Black and Hispanic patients are more likely to be transported by emergency medical services (EMS) to a safety-net hospital emergency department (ED) than white patients living in the same area, according to a study published in JAMA Network Open.
In this cohort study, researchers assessed 864,750 Medicare enrollees from 4,175 selected zip codes who had 458,701 EF visits by way of EMS transport from January 2006 to December 2012. The study population of interest were 66 years or older with continuous fee-for-service. The researchers evaluated zip codes with a sizable count (more than 10) of Hispanic, non-Hispanic black, and non-Hispanic white enrollees to compare EMS use across racial/ethnic subgroups. The primary study endpoint measure was specified as whether an EMS transport destination was the most frequent ED destination among white patients. The secondary endpoints were defined as whether the ED destination was a safety-net hospital, and the distance of EMS transport from the ED destination. The researchers conducted data analysis from December 18, 2018, to July 7, 2019.
The results showed that of all EMS-transported enrollees, 26.1% (127 555) were younger than 75 years, and most were women (66.8%). The researchers observed that the proportion of white patients transported to the reference ED was 61.3% (95% CI, 61.0% to 61.7%), and this rate was lower among black enrollees (difference of −5.3%; 95% CI, −6.0% to −4.6%) and Hispanic enrollees (difference of −2.5%; 95% CI, −3.2% to −1.7%). They discerned a similar pattern among patients with high-risk acute conditions, with a proportion transported to the reference ED of 61.5% (95% CI, 60.7% to 62.2%) among white enrollees, compared to a lower proportion among black enrollees (difference of −6.7%; 95% CI, −8.3% to −5.0%) and Hispanic enrollees (difference of –2.6%; 95% CI, –4.5% to –0.7%).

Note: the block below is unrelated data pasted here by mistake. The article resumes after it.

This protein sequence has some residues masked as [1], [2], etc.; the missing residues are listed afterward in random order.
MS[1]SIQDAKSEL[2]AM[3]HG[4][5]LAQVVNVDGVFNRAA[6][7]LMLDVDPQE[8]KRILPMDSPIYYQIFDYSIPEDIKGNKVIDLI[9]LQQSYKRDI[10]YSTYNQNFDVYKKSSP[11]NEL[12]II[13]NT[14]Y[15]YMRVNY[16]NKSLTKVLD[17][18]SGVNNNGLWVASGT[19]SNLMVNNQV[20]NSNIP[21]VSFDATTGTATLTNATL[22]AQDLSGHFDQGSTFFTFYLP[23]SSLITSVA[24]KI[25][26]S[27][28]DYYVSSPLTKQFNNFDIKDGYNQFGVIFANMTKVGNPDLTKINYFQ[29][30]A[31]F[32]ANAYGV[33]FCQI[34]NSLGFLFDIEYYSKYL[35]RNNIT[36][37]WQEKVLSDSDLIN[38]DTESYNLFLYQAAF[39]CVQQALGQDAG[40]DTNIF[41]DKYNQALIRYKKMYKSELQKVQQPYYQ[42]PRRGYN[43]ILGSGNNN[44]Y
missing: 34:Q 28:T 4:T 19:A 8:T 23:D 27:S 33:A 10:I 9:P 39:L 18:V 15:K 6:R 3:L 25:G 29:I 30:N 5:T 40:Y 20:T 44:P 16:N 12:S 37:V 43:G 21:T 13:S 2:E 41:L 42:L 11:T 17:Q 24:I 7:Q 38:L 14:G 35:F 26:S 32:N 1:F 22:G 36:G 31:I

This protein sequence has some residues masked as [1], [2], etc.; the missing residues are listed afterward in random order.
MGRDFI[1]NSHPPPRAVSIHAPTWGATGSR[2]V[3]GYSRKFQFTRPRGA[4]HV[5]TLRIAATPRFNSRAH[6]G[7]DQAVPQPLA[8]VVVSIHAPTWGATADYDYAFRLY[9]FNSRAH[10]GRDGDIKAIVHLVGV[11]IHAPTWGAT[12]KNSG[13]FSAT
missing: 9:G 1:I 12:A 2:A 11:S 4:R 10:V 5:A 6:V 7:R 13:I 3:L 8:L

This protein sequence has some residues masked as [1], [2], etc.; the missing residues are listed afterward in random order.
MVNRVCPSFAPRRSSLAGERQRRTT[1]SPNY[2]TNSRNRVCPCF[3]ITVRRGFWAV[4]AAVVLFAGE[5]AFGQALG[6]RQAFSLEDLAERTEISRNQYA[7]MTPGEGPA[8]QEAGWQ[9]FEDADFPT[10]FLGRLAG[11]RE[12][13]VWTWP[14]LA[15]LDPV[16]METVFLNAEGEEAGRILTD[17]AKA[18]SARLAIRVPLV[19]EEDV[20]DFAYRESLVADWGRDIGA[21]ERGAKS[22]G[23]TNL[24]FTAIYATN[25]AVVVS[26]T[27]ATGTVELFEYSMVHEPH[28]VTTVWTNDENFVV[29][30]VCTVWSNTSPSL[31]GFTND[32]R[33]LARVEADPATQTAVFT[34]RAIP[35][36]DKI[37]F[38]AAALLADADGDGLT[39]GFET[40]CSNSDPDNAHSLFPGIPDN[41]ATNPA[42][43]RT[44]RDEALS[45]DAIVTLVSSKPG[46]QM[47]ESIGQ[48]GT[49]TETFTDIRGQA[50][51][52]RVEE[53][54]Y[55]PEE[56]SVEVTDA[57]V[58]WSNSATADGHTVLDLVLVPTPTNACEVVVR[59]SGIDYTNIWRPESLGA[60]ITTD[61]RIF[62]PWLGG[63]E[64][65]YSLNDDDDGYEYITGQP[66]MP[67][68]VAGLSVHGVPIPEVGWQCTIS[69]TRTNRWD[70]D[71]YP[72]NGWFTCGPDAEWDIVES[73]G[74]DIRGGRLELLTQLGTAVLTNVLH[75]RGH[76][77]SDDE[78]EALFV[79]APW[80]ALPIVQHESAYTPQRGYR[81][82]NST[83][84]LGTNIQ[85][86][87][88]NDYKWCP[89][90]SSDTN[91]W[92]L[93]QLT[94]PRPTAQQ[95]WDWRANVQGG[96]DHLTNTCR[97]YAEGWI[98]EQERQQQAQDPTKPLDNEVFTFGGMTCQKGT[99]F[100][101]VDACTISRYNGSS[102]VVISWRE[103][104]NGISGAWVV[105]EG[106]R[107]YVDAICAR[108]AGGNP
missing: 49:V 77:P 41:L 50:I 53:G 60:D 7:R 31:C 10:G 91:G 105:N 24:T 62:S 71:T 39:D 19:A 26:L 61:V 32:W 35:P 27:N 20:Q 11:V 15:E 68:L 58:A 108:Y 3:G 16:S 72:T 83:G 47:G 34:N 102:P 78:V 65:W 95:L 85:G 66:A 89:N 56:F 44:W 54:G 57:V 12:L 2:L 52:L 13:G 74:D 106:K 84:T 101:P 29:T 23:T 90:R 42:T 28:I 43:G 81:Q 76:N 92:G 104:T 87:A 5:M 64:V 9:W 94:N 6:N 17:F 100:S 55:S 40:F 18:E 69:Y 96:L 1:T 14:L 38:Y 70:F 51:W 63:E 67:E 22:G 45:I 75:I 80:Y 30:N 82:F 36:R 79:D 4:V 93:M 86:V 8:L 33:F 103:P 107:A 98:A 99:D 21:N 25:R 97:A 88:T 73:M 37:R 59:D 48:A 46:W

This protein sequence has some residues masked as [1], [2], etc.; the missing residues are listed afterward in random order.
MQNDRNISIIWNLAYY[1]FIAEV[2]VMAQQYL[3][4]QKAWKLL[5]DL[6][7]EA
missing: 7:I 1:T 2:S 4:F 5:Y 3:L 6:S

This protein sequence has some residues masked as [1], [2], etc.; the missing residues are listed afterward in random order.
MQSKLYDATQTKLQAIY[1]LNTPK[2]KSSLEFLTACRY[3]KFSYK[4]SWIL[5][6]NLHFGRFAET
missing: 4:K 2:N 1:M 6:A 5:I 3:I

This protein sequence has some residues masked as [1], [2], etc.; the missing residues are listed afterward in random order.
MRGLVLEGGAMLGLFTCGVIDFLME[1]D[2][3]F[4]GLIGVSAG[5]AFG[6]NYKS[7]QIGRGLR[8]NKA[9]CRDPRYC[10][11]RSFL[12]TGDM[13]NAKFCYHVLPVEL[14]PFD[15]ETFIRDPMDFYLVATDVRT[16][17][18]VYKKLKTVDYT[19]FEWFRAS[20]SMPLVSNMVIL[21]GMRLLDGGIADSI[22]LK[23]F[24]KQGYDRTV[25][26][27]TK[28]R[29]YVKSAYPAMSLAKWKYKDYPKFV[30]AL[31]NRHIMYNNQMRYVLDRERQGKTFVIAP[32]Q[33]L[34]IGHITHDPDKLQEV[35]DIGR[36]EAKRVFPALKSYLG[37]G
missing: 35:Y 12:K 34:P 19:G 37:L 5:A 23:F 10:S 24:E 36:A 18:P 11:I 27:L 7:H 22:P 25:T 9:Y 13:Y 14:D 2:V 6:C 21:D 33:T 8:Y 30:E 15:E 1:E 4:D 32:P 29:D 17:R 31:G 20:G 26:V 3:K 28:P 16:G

Minorities Sent to Safety-Net Facilities
Moreover, in major US cities, the researchers observed a larger black-white discordance in ED destination (−9.3%; 95% CI, −10.9% to −7.7%). The results indicate that Black and Hispanic patients were more likely to be transported to a safety-net ED compared with their white counterparts; the proportion transported to a safety-net ED among white enrollees (18.5%; 95% CI, 18.1% to 18.7%) was lower compared with that among black enrollees (difference of 2.7%; 95% CI, 2.2% to 3.2%) and Hispanic enrollees (difference of 1.9%; 95% CI, 1.3% to 2.4%).
Association of Race/Ethnicity With Emergency Department Destination of Emergency Medical Services Transport.https://t.co/b4QJ30vgnv
— NYC EMS Watch (@NYCEMSwatch) September 6, 2019
“Analyzing population representative data, this study found that Medicare enrollees from the same location who used EMS for emergent conditions were transported to different EDs, with increased divergence in areas with multiple EDs in the vicinity. In all geographic areas, a sizable proportion of black and Hispanic patients were transported to different EDs compared with their white counterparts living in the same zip code,” the study authors wrote in their conclusion.
They added that: “Considerable similarity was observed in the pattern of ED destinations between patients transported by EMS and walk-in patients, suggesting that patient choice is a potential determinant. Future research is needed to understand the reasons for the divergence in ED destination by EMS transport and the extent to which this divergence may be associated with patient outcomes; the results of such research may inform the development of better EMS protocols.”
Ambulances are more likely to send black & Hispanic to safety net hospitals, compared to white ppl in the same zip code, a @JAMANetworkOpen study found.
I heard of this happening anecdotally in DC, but here are actual, peer-reviewed data….https://t.co/vCe9EthDbA
— Jeannie Baumann (@MedResJourno) September 6, 2019
Really intriguing study by a team from @The_BMC. Systems usually achieve the results that they were designed for. Clearly, a more equitable system design is needed. @JAMANetworkOpen https://t.co/tCQecwAfhl
— John W Scott, MD MPH (@DrJohnScott) September 6, 2019